Pregnant Workers Backed by U.S. Supreme Court in UPS Case – Bloomberg

The U.S. Supreme Court backed the rights of pregnant workers, reviving a lawsuit by a former United Parcel Service Inc. driver who had to leave her job after her doctor recommended she not lift heavy items.

The justices, voting 6-3, sent the case back for a possible trial, which would center on UPS’s reasons for refusing to offer Peggy Young light-duty work even while giving temporary assignments to workers recovering from on-the-job injuries.

UPS contended that the Pregnancy Discrimination Act leaves room for companies to have neutral policies like seniority systems and special preferences for workers who are injured on the job. A federal appeals court had backed UPS and thrown out the suit.

Delivery drones face technical hurdles on path to doorstep – The Australian

COMPANIES hoping to use drones to deliver small packages are confronting technical hurdles such as battery life and weather that are at least as vexing as proposed US regulatory limits.

Retail and shipping companies including Amazon.com, Alibaba Group, and Deutsche Post have been among the most enthusiastic supporters, seeing drones as potentially transforming their businesses.

But hurdles including short battery life and unreliable location data suggest it could be years before armies of drones replace FedEx and UPS vans. Companies also face obstacles such as bad weather, aggressive birds and gun-toting neighbours.

UPS CEO’s 2014 Total Compensation More Than Doubles – RTT News

Abney received a total compensation of $8.36 million, including base salary, stock grants and incentives in 2014, compared to the $4.08 million he received in 2013, and $5.33 million he got in 2012.

UPS said the executive compensation increases reflect a change in the company’s long-term incentive performance award program and changes in pension value stemming from lower discount rates and changes in other assumptions.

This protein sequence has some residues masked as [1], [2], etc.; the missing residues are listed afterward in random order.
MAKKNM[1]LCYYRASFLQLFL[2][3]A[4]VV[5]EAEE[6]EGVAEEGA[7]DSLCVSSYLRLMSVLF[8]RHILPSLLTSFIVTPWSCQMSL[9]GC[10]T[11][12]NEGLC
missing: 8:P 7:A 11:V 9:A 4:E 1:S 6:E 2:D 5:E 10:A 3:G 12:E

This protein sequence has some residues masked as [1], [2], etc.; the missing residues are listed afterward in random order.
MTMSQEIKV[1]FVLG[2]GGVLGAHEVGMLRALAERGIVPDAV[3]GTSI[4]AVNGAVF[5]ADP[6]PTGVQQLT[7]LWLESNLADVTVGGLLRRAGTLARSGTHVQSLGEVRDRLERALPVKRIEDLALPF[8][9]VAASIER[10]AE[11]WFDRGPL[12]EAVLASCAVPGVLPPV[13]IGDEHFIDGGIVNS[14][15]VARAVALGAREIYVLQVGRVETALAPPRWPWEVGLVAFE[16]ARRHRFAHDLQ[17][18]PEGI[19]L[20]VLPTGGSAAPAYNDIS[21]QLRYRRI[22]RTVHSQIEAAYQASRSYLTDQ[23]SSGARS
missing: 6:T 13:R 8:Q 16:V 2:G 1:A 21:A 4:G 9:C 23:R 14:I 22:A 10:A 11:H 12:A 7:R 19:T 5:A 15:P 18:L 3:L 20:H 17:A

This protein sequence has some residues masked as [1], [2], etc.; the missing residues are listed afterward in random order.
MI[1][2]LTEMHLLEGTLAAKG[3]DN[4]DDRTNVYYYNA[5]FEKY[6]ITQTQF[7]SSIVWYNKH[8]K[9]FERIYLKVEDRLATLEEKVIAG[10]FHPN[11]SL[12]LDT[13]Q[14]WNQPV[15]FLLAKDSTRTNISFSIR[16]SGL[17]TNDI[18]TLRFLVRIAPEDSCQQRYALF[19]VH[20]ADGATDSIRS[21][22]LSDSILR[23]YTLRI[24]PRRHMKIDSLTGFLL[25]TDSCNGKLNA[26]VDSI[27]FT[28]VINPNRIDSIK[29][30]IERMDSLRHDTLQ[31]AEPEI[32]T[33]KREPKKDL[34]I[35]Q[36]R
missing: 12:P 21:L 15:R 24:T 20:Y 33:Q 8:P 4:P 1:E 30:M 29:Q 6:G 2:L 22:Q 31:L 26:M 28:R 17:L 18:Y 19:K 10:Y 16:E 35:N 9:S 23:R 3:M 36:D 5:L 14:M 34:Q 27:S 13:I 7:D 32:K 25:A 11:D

FedEx Saying We’re No UPS Fails to Erase Stock Slump – Bloomberg

Minutes after UPS sent its stock tumbling with a surprise warning that fourth-quarter profit was cut by surging costs, FedEx took an unusual step.

The competing package-delivery company issued a succinct statement meant to reassure investors: We’re sticking with our forecast for 2015 profit. FedEx Corp.’s per-share earnings will be $8.50 to $9 this year, same as the company said before. That assumes moderate economic growth and a modest benefit from falling fuel prices.

The message was clear. FedEx wants to avoid being compared with United Parcel Service Inc., which suffered after spending a fortune to ensure that packages get delivered on time during the year-end peak-demand season. Sure, UPS avoided the delays that marred the 2013 holiday. Even so, margins were crimped by all those increased expenses for a system that wasn’t fully utilized some days.

UPS Recommends Rejection of ‘Mini-Tender’ Offer from TRC Capital Corporation

UPS (NYSE: UPS) has received notice of an unsolicited “mini-tender” offer by TRC Capital Corporation to purchase up to 1,500,000 shares of UPS’s Class B common stock, or approximately 0.2% of the outstanding Class B shares as of February 18, 2015. TRC Capital’s unsolicited “mini-tender” offer price of $95.25 per share is approximately 4.4% below the $99.67 per share closing price of UPS’s Class B common stock on March 12, 2015.

UPS is issuing this press release in an effort to ensure that UPS shareowners are made aware of the potential adverse consequences of participating in the TRC offer. The company wants shareowners to be well informed so they are able to make prudent decisions about their share ownership.